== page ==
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Argentine senators vote no to legalisation of abortion

The staunchly catholic country had been voting on whether or not to become just the third Latin American country to entirely decriminalise abortion.

Argentina Abortion Anti-abortion demonstrators celebrate in the wake of the vote Source: AP/PA Images

ARGENTINE SENATORS HAVE voted against legalising abortion in the homeland of Pope Francis, dashing the hopes of women’s rights groups after the bill was approved by Congress’s lower house in June.

According to an official tally, 38 senators voted against, 31 in favor, while two abstained.

The vote was welcomed by fireworks and shouts of joy among anti-abortion activists gathered outside of Congress.

At the other end of the square, tears were seen streaming down the faces of pro-abortion advocates, many wearing the green scarves that had come to symbolise their cause.

A handful of demonstrators started fires and threw stones as they clashed with riot police.


After Ireland voted to legalise abortion in May, the jury had been out on whether Argentina, another traditionally Catholic country, would do the same, amid fiercely polarised campaigns on the hot-button issue.

The bill was passed by Congress’s lower house in June by the narrowest of margins, but was widely expected to fall short of the votes needed to pass in the Senate – 37 of the 72 senators had made it known they would say no.

Lawmakers must now wait a year to resubmit the legislation.

Argentina Abortion Pro-choice activists demonstrating in the wake of the vote, outside Congress in Buenos Aires Source: AP/PA Images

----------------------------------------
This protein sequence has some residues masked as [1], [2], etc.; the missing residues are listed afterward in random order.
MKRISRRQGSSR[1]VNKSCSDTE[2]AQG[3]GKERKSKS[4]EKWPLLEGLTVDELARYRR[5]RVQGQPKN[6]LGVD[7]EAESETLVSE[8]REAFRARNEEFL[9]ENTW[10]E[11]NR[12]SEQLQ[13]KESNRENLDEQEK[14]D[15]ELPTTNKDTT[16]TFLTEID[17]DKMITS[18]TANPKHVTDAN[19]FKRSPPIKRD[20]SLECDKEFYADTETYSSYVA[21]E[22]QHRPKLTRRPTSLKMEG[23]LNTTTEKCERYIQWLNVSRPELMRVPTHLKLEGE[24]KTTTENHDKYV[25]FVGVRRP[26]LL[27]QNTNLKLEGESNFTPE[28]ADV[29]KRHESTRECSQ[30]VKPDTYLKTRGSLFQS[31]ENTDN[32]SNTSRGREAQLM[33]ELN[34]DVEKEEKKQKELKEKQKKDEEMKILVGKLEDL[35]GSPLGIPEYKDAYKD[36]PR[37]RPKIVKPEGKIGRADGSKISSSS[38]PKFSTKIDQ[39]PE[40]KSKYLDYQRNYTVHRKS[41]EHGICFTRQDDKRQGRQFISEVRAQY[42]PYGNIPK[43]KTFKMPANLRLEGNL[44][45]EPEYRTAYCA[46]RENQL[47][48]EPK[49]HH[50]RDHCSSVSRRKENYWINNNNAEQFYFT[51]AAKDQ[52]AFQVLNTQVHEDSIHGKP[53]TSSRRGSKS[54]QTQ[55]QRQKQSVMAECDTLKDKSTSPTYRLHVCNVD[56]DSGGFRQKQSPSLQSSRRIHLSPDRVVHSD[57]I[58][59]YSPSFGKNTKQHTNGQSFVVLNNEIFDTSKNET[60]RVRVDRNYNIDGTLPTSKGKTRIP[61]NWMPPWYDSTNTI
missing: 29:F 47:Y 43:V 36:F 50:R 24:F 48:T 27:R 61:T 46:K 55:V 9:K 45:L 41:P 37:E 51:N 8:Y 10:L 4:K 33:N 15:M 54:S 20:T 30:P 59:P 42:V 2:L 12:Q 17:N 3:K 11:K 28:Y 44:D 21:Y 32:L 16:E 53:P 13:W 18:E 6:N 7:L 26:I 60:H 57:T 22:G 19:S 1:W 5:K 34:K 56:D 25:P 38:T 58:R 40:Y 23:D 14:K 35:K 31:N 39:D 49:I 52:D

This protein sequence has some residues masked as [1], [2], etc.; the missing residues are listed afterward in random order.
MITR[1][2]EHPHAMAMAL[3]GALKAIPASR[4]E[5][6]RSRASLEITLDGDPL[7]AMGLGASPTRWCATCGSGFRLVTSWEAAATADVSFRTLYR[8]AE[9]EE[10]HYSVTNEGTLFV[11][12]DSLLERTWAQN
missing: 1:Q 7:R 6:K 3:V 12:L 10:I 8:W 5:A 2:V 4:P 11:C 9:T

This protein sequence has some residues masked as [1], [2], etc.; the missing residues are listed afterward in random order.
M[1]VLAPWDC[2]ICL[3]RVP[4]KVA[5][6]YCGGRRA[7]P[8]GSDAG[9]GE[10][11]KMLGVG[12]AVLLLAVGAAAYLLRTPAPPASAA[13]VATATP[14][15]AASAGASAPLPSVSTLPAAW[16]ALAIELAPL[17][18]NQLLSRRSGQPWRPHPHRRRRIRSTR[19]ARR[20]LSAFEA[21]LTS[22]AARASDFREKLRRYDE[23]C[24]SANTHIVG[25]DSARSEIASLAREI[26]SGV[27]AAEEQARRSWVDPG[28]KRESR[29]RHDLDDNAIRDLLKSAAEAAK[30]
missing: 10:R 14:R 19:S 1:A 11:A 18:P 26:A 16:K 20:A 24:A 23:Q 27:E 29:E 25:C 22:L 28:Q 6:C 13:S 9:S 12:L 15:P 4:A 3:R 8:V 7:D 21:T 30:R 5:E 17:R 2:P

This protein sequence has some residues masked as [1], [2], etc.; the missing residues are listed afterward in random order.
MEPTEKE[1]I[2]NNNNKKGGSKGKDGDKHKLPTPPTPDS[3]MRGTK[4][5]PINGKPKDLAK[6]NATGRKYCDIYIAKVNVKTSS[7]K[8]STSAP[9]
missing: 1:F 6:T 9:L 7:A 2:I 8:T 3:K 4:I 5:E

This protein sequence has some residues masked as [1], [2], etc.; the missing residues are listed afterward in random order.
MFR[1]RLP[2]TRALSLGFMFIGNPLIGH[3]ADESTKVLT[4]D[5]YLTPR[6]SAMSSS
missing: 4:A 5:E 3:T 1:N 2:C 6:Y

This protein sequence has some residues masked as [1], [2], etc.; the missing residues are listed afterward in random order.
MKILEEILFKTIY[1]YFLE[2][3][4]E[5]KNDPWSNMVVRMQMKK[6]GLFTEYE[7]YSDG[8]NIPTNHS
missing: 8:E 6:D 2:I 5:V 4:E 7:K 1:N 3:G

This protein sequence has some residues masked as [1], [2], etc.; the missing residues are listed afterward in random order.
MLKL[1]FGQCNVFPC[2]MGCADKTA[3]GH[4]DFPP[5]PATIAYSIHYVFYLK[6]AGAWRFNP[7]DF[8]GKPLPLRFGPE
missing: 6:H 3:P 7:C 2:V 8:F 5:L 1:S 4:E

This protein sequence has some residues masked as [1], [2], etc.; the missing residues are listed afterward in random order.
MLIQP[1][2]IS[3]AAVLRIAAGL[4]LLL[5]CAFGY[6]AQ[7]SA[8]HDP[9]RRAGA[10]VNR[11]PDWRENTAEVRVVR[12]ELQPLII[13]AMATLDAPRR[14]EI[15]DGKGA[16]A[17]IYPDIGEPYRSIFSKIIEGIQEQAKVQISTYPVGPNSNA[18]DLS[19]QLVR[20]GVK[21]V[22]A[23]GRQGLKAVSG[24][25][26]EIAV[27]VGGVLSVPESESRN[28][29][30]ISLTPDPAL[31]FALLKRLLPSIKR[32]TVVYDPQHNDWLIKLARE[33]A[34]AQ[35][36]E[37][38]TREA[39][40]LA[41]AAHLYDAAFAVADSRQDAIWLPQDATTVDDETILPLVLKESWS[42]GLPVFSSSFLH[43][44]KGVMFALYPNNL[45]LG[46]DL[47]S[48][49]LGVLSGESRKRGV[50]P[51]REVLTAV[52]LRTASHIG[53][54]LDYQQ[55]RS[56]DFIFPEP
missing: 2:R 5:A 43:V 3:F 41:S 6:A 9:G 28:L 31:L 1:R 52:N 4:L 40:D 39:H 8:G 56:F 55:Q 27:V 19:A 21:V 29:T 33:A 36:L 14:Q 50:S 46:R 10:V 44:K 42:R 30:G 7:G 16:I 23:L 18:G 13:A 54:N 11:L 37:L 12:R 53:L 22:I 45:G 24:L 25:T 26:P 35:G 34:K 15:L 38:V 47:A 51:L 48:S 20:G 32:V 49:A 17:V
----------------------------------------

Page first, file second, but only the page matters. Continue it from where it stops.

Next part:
As the lawmakers settled in for what turned out to be a marathon session that stretched past midnight into the early hours of this morning, demonstrators on both sides rallied outside Congress.

Abortion rights supporters wore green scarves while anti-abortion activists donned baby blue. A partition was set up to keep them separated.

Scores of buses have brought people into Buenos Aires from other parts of Argentina to join the dueling rallies, city hall said.

Despite the negative projections and strong opposition from the highly influential Catholic Church in the homeland of Pope Francis, abortion rights proponents were not giving up hope.

“We’re doing everything so that the initiative passes. We have faith in the street movement,” leading campaigner Julia Martino told AFP.

Currently, abortion is allowed in Argentina in only three cases, similar to most of Latin America: rape, a threat to the mother’s life or if the foetus is disabled.

Had it passed, the bill would have legalised abortion during the first 14 weeks of pregnancy and would have seen Argentina join Uruguay and Cuba as the only countries in Latin America to fully decriminalise abortion.

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Argentina Abortion Contrast: A pro-choice activist holds her head in her hands (above) after the vote, while anti-abortion demonstrators celebrate (below) Source: PA Images

Argentina Abortion Source: AP/PA Images


It’s also legal in Mexico City. Only in the Central American trio of El Salvador, Honduras and Nicaragua does it remain totally banned.

With the tide seemingly flowing against legalisation, abortion rights groups tried to amend the bill to reduce from 14 to 12 weeks the period during which it would be permitted, but that move failed.

Former president Cristina Kirchner, currently a senator, who refused to back legal abortion during her two terms as the country’s leader, made her first public appearance in weeks to support the bill.

“The thousands of girls who turned to the street made me change my mind,” she said.

© – AFP, 2018

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